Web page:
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Effects of Prior Time Awake and Time Asleep on Sleep Structure: Analyses across Forced Desynchrony Protocols with Different Sleep/Wake Cycle Durations

Klerman, E.B. and Wyatt, J.K. and Cohen, D. and Aeschbach, D. and Gronfier, C. and Wang, W. and Czeisler, C.A. (2013) Effects of Prior Time Awake and Time Asleep on Sleep Structure: Analyses across Forced Desynchrony Protocols with Different Sleep/Wake Cycle Durations. In: Sleep, 36 (Abstract Supplement). Sleep Congress 2013, 01.-05.06.2013, Baltimore, USA.

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Abstract

Introduction : Sleep timing and structure are affected by prior wake duration, length of time in current sleep episode and circadian phase. To investigate the first two effects independent of circadian phase, we conducted a meta-analysis of sleep recorded during forced desynchrony (FD) protocols with different prior wake and sleep episode durations. Methods : Fifty healthy young (19-34 years; 16F) participants with no medical, psychological or sleep disorders and free of medications and caffeine were studied in inpatient protocols with sleep/wake cycle (T) durations and prior wake durations: T=20 hr (Wyatt 1999), T=28 hr (Gronfier 2007), T=42.85 hr (Wyatt 2004, Grady 2010) each with a 2:1 wake: sleep ratio, and T=42.85hr (Cohen 2010) with a 3.3:1 wake:sleep ratio. Sleep was scored using Rechtschaffen and Kales criteria. During FD, sleep episodes are distributed evenly across the full circadian cycle. The amount of each stage of sleep (~600 sleep episodes) was averaged within subject by length of time since scheduled sleep onset in 1-hr bins; this averaging minimized circadian effect. Mixed models were performed for the effects of prior wake and length of time since scheduled sleep onset for different metrics of Slow Wave Sleep (SWS; NREM stages 3+4), REM sleep, and Wake. Results : SWS decayed approximately exponentially across sleep episodes with the exception of a sharp decrease in the 2nd hr and a sharp rise in the 3rd hr corresponding to the occurrence of the first REM sleep episode. SWS in the 1st hour had a non-linear dose-response relationship to prior wake duration. The time constant of a saturating exponential fit to SWS was different for T=20 hr than other T-cycle lengths. REM sleep values were lowest in the 1st hour, highest in the 2nd hour and then stable at an intermediate level for remaining hours; there were no differences in the 1st hour by prior wake duration. These results potentially demonstrate SWS-REM competitive homeostatic interactions. Wake exhibited the highest values in the first hour, low values for the 2nd and 3rd hour, and monotonically rising values for the remainder of the sleep episode. The initial value, minimum and slope for Wake all had non-linear inverse dose response relationships with prior wake duration. Conclusion: There are non-linear dose-response effects of prior time awake and prior time asleep on sleep stages.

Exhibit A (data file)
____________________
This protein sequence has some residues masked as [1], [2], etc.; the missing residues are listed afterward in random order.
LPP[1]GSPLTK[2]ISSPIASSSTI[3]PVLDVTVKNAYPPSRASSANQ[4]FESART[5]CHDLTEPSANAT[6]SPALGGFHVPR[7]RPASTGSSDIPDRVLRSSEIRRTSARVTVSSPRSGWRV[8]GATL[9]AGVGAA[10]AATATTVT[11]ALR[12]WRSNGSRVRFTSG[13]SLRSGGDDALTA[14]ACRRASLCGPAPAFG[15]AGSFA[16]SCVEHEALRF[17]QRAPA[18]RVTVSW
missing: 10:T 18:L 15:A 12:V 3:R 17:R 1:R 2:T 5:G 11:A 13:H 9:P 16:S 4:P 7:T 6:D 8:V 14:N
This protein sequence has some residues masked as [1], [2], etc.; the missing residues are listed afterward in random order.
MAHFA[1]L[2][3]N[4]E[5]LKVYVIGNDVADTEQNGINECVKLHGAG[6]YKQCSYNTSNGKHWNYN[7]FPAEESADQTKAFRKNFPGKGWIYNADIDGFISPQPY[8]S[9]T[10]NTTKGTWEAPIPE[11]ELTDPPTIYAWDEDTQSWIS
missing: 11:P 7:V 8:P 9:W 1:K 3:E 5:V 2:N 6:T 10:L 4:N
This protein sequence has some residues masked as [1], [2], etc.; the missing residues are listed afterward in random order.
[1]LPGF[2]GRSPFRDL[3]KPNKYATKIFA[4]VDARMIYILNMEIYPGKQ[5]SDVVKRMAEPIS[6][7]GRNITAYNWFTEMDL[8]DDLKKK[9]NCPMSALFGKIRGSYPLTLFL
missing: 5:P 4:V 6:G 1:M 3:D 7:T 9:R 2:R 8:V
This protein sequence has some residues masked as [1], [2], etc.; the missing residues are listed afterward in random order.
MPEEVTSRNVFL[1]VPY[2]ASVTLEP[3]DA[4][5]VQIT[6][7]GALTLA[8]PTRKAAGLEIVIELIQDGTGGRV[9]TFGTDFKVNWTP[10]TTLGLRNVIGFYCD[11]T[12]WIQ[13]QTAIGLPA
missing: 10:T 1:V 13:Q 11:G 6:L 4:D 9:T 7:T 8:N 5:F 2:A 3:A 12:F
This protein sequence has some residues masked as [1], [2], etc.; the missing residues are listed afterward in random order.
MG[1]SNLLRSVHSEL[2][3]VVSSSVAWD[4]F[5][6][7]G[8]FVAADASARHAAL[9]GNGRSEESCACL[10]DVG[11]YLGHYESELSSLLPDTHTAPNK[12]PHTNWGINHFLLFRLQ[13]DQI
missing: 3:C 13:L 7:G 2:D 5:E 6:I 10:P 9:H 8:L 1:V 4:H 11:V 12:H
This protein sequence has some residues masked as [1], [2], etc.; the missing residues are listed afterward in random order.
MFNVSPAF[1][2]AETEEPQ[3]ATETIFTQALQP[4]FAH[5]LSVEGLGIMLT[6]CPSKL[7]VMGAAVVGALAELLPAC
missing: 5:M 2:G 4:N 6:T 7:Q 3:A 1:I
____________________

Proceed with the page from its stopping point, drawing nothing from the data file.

Item URL in elib:https://elib.dlr.de/84798/
Document Type:Conference or Workshop Item (Speech)
Title:Effects of Prior Time Awake and Time Asleep on Sleep Structure: Analyses across Forced Desynchrony Protocols with Different Sleep/Wake Cycle Durations
Authors:
AuthorsInstitution or Email of AuthorsAuthors ORCID iD
Klerman, E.B.UNSPECIFIEDUNSPECIFIED
Wyatt, J.K.UNSPECIFIEDUNSPECIFIED
Cohen, D.UNSPECIFIEDUNSPECIFIED
Aeschbach, D.daniel.aeschbach (at) dlr.deUNSPECIFIED
Gronfier, C.UNSPECIFIEDUNSPECIFIED
Wang, W.UNSPECIFIEDUNSPECIFIED
Czeisler, C.A.UNSPECIFIEDUNSPECIFIED
Date:2013
Journal or Publication Title:Sleep
Refereed publication:No
Open Access:No
Gold Open Access:No
In SCOPUS:No
In ISI Web of Science:No
Volume:36
Status:Published
Keywords:Chronic sleep Deprivation, Acute sleep Deprivation, sleep structure, sleep duration
Event Title:Sleep Congress 2013
Event Location:Baltimore, USA
Event Type:international Conference
Event Dates:01.-05.06.2013
HGF - Research field:Aeronautics, Space and Transport
HGF - Program:Aeronautics
HGF - Program Themes:ATM and Operation (old)
DLR - Research area:Aeronautics
DLR - Program:L AO - Air Traffic Management and Operation
DLR - Research theme (Project):L - Human Factors and Safety in Aeronautics (old)
Location: Köln-Porz
Institutes and Institutions:Institute of Aerospace Medicine > Flight Physiology
Deposited By: Sender, Alina
Deposited On:15 Nov 2013 12:38
Last Modified:08 May 2014 23:25

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